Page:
The Science Behind Hurricane Ida’s Strength

Hurricane Ida finally dissipated Sept. 4, but the damage she left remains to be dealt with.

     The hurricane, currently classified a Category 4 hurricane by the National Weather Service, touched down Aug. 5 on the coast of Louisiana.

     It became a tropical depression Aug. 30, then a tropical cyclone, absorbing into another developing low as it reached the Northeast.

     Second only to Hurricane Katrina, which cost $125 billion, Ida is the second-most damaging hurricane to hit Louisiana. She left 109 citizens dead and thousands injured, with over $50 billion in damages.

     Normally, hurricanes move at an average speed of 20 miles per hour, on ocean or on land, and slow down as they lose power. Ida, however, stalled to about 10 miles per hour over Louisiana, increasing damage in a more concentrated space.

     This is uncommon for hurricanes, but with the rise of global warming, warmer air and ocean temperatures are slowing down tropical storms to a concerning degree.

     The University of Wisconsin-Madison reported in 2020 that according to their data, hurricane severity is increasing as temperatures on Earth climb.

     Collaborating researcher James Kossin noted in his report that “just a 10 percent slowdown in hurricane translational speed can more than double rainfall totals caused by a one-degree Celsius increase of global warming.”

     Kossin, a researcher with the National Oceanic and Atmospheric Administration’s National Centers for Environmental Information, published a paper in 2018 comparing 68 years of forward translation speeds, or the speed at which a hurricane moves.

     According to Kossin’s works, warmer temperatures smooth out differences between two important air pressure systems, resulting in less forceful movements needed to push hurricanes along.

     A warmer atmosphere holds more moisture, allowing for an already saturated storm like a hurricane to carry more water and drop it over land.

     An example of this is Hurricane Harvey in 2017: after stalling over Houston for days, it poured over 50 inches of rain onto the city and surrounding areas.

     Although Harvey’s behavior is not directly due to climate change, Kossin says storms like these are examples of the increased risks cities face when storms slow down.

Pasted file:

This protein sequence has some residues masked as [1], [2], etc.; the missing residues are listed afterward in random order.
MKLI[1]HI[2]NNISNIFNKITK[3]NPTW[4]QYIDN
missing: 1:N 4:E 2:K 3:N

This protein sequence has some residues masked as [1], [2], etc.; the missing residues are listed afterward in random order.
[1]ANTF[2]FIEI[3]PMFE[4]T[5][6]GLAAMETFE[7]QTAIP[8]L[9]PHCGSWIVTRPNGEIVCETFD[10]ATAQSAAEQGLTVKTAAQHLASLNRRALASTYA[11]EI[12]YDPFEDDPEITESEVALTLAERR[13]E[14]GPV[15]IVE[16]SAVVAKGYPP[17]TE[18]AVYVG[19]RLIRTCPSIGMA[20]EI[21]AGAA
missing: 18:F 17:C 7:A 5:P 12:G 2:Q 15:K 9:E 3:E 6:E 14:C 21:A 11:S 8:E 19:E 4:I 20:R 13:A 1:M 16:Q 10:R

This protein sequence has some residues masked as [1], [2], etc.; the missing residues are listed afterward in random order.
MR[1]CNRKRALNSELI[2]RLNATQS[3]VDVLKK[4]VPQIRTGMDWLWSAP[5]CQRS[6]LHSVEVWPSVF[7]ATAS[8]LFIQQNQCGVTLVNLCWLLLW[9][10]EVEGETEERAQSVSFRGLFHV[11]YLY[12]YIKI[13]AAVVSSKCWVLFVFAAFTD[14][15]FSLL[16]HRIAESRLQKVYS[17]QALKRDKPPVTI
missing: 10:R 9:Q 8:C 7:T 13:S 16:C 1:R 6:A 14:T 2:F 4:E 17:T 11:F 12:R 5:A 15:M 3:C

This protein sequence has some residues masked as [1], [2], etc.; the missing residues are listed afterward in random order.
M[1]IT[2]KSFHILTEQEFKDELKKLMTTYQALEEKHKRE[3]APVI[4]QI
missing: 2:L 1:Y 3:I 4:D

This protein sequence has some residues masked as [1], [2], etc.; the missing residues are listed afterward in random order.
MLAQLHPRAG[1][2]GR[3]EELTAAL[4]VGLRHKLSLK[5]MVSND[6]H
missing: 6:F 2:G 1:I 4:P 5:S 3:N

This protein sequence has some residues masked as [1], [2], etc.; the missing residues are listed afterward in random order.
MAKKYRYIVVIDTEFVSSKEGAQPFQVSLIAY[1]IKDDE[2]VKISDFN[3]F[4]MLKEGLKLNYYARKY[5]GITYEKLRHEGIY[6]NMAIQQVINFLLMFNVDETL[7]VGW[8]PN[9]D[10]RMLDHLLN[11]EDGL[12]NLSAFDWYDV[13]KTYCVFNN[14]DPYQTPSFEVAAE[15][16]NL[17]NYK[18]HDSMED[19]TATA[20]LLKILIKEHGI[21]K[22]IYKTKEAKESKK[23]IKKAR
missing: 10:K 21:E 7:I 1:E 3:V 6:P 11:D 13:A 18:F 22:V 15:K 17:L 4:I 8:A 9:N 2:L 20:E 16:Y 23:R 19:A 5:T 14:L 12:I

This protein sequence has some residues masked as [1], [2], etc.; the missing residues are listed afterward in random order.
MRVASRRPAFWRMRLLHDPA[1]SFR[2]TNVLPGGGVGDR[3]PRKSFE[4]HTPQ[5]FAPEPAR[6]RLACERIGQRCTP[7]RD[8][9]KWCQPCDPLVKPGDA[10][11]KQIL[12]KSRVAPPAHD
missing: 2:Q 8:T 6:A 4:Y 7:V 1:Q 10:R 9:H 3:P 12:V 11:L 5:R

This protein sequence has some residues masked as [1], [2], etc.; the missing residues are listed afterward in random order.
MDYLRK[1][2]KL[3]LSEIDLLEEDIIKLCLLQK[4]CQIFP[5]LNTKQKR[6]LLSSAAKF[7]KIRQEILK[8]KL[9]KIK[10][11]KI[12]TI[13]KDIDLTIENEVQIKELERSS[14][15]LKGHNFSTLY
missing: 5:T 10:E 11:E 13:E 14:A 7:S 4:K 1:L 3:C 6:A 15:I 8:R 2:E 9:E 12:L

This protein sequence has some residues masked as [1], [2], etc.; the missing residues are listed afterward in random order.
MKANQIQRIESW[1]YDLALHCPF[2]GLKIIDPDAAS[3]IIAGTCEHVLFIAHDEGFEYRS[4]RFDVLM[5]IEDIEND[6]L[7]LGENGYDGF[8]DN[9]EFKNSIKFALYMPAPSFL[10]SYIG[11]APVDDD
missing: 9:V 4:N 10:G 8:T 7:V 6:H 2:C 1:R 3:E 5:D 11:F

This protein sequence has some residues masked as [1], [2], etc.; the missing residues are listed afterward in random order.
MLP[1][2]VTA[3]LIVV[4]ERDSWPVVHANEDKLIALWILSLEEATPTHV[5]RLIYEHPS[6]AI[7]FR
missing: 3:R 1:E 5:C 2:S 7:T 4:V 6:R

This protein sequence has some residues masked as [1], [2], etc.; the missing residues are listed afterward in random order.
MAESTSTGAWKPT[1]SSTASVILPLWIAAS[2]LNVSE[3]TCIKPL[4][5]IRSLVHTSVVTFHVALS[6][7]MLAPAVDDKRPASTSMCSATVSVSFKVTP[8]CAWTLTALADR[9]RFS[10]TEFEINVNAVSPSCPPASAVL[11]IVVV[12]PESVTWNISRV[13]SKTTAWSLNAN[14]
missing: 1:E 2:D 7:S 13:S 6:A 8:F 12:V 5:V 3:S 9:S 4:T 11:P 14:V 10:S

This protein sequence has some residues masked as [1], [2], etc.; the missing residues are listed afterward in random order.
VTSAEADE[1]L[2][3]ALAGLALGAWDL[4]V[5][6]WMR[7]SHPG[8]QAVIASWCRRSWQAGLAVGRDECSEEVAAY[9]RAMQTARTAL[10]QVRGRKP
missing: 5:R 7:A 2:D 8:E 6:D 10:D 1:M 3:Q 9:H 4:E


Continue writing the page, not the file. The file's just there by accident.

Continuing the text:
“It’s becoming increasingly clear that tropical cyclone behavior is changing in very dangerous ways all across the globe as the planet warms,” he told reporter Eric Verbeten in January. “This can have huge impacts to cities that are not used to seeing these types of storms hit their shores.”

     Officials and citizens also question their cities’ readiness for more serious storms.

     Louisiana governor John Bel Edwards recently completed a $14 billion plan to upgrade New Orleans’s water levees, which catastrophically failed in 2005 during Hurricane Katrina.

     They held up against Hurricane Ida, passing their toughest test since they were built.

     But experts worry even the levees aren’t enough for future storms.

     Bea Link, a senior research engineer at the University of Maryland, notes that the government used a “benefit-cost” analysis to build the levees, meaning the levees will need to be reinforced sooner, was a mistake.

     Link served as director of the Interagency Performance Evaluation Task Force, which conducted the forensic assessment of levee failures for the Defense Department after Katrina.

     The problem with a benefit cost analysis, according to Link, is that the government is basing their levee designs on a standard that is nor based on how much risk a community can live with—instead, they’re based on past storm losses or expected insurance costs.

     She worries that with global warming, the levees and the more powerful storms could be a recipe for disaster.

     “In an era where global warming is causing more intense storms, higher storm surges, and more rainfall, using such outdated factors is inadequate,” she said.

     Hurricane Ida is one of many severe hurricanes to come, and Link stresses the importance of correct protection, especially for cities below sea level such as New Orleans.

     “We’re stuck on a record with a glitch in it,” she said. “We’re stuck in this one place in the soundtrack, and we can’t get by it.”

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